Can I Appeal My DUI Guilty Verdict?
Depending on the structure of your state’s court system, you may get a non-jury trial first, with an absolute right to appeal any adverse decision and begin all over at a DUI jury trial if you are dissatisfied with the initial trial judge’s decision. This system is antiquated and only remains in a few southern states such as Mississippi, Arkansas and Alabama.
In other states, you only get one trial. In a substantial majority of states, you can opt for either a bench trial or a jury trial. In fewer than a dozen states, this trial must be conducted as a bench trial only for at least first offenses (e.g., New Jersey, Nevada, Hawaii, Louisiana and other states).
Appellate courts are generally in place to review the actions of the lower court that handled your trial. Generally, the focus of an appeal is not to look at issues of “guilt” or “innocence.” Instead, the purpose of an appeal is to review rulings of the trial court that led to a failure of justice or a misapplication of state law or procedure.
In an appeal of a criminal conviction, you no longer have a presumption of innocence as you did at trial. On appeal, the evidence is reviewed with an inference that the verdict reached was correctly rendered. Appellate courts utilize different “standards of review” in considering a multitude of different types of appellate errors that a trial judge may have committed. Your experienced DUI-DWI attorney will know all these “standards of review” that apply in your state.
Since this is the “focus” of an appeal, these challenges are only successful where timely objections or challenges were made to testimony or evidence (such as your breath test result) that the trial judge allowed the jury to hear as part of your case. Also, any adverse rulings that were made at any pre-trial or mid-trial motions can be appealed. Hence, your attorney’s written motions, oral objections or motions, jury challenges for “cause” (meaning that your attorney sought to exclude a juror who was obviously biased) are all possible places that the judge made erroneous rulings that may cause your conviction to be ultimately overturned.
A trial transcript can be from several hundred to more than a thousand pages in length. This transcript contains the “record” of all that was done in the case. All legal challenges contained in the official record offer a chance for review of erroneous rulings. It is these rulings of law made by the judge (at trial or at pre-trial motions) that are the basis of most appeals. Prosecutor errors that are not corrected or properly ruled upon by the judge offer another avenue for reviewing your conviction. It is these pre-trial and mid-trial decisions that form the basis of most successful appeals.
You must file an appeal quickly after your jury trial ends.
Once your trial is concluded, your attorney generally has a very limited time in which to file an appeal on your behalf. Once this time limit has passed, very rarely will the appellate court hear your challenges made “out-of-time.” Instead, the appellate court will simply rule that your appeal is too late.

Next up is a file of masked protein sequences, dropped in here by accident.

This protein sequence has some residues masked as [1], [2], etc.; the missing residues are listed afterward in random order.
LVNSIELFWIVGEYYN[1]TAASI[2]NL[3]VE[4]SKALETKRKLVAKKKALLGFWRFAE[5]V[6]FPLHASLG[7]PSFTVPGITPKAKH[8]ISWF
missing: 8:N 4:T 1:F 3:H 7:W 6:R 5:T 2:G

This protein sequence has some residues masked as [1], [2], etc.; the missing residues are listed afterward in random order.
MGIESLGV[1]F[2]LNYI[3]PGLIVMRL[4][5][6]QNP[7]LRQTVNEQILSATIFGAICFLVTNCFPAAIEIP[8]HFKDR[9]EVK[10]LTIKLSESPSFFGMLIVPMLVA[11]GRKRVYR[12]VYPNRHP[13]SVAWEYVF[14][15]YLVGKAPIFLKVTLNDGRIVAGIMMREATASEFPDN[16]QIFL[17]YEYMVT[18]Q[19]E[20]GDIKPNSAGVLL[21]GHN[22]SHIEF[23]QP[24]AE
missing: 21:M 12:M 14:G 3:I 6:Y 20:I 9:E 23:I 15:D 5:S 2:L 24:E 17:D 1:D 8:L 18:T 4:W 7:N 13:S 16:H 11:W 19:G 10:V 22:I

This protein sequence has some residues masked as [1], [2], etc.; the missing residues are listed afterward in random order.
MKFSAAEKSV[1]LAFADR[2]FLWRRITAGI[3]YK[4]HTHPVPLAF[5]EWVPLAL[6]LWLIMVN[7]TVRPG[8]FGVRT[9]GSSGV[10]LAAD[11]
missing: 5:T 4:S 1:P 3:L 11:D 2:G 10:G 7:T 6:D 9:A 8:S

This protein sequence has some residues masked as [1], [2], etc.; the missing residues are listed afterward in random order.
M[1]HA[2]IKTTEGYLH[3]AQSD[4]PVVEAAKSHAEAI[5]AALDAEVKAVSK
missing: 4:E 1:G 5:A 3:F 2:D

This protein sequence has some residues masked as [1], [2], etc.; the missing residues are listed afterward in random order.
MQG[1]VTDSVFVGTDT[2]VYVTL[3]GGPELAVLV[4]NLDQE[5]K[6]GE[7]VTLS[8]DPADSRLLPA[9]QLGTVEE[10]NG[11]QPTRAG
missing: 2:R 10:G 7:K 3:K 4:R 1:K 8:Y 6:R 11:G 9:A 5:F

Once your notice of appeal has been filed, your attorney has to obtain the transcript of your trial or hearing. This will cost you money to get the transcript prepared by the court reporter. The preparation of this record is your expense, generally. Your attorney will then scour the “record” in your case for errors.
Your attorney must also order the clerk’s “record” of all documents that were filed before, during and after your trial. This is sent directly by the clerk to the appellate court. This is a certified account of every document filed in the case, including the date and time of filing. This will also carry a fee for preparation, which is also a cost item for you.
Once an appeal is timely and correctly filed, it typically takes anywhere from nine to twenty-four months for the appellate court to render its decision. Your attorney may or may not be asked to present an oral argument to the appellate judges to assist them in making their decision. The trend today is that most appellate courts prefer to only receive written argument, and do not hear oral arguments from the attorneys.
Can I appeal the appellate court’s ruling to a higher court?
If the initial appellate court does not grant relief from your conviction, you may still have the opportunity (in most states) to bring a form of request for further review to the highest court in your state, typically the state Supreme Court. Your highest court not only looks at the possible errors of law, but may also review the legal reasoning given by the intermediate appellate court.
Usually, the request for review by your highest court is a matter of “discretion” and not mandatory by the highest court. Often, these requests or petitions for further review are called “petitions for certiorari.” Generally, your state’s highest appellate court gets to choose which cases it hears (and more importantly), which it will not.
Once the highest court in your state has either accepted your petition for further review or refused to take the case on certiorari, almost all cases are at the end of the final “review” stage. In rare circumstances, a federal or state “habeas corpus” proceeding may be sought. Almost never is this done in DUI-DWI cases, however.